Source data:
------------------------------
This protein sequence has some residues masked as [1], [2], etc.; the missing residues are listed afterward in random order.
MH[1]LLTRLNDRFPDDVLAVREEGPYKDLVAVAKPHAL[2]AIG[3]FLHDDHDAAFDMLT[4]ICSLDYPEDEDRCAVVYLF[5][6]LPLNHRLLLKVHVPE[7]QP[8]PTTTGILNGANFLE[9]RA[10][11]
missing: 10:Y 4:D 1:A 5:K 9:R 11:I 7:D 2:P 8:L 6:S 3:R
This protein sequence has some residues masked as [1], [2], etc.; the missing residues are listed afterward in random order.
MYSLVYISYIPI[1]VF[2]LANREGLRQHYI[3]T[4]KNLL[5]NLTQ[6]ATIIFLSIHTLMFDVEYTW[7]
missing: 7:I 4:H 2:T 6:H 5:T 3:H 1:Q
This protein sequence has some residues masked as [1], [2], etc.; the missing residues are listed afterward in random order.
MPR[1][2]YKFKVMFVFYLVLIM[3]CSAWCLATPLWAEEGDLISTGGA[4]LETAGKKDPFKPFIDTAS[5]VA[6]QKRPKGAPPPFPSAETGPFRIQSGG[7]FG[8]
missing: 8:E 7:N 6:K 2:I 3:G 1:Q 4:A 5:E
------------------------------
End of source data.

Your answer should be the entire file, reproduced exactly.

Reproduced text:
This protein sequence has some residues masked as [1], [2], etc.; the missing residues are listed afterward in random order.
MH[1]LLTRLNDRFPDDVLAVREEGPYKDLVAVAKPHAL[2]AIG[3]FLHDDHDAAFDMLT[4]ICSLDYPEDEDRCAVVYLF[5][6]LPLNHRLLLKVHVPE[7]QP[8]PTTTGILNGANFLE[9]RA[10][11]
missing: 10:Y 4:D 1:A 5:K 9:R 11:I 7:D 2:P 8:L 6:S 3:R
This protein sequence has some residues masked as [1], [2], etc.; the missing residues are listed afterward in random order.
MYSLVYISYIPI[1]VF[2]LANREGLRQHYI[3]T[4]KNLL[5]NLTQ[6]ATIIFLSIHTLMFDVEYTW[7]
missing: 7:I 4:H 2:T 6:H 5:T 3:H 1:Q
This protein sequence has some residues masked as [1], [2], etc.; the missing residues are listed afterward in random order.
MPR[1][2]YKFKVMFVFYLVLIM[3]CSAWCLATPLWAEEGDLISTGGA[4]LETAGKKDPFKPFIDTAS[5]VA[6]QKRPKGAPPPFPSAETGPFRIQSGG[7]FG[8]
missing: 8:E 7:N 6:K 2:I 3:G 1:Q 4:A 5:E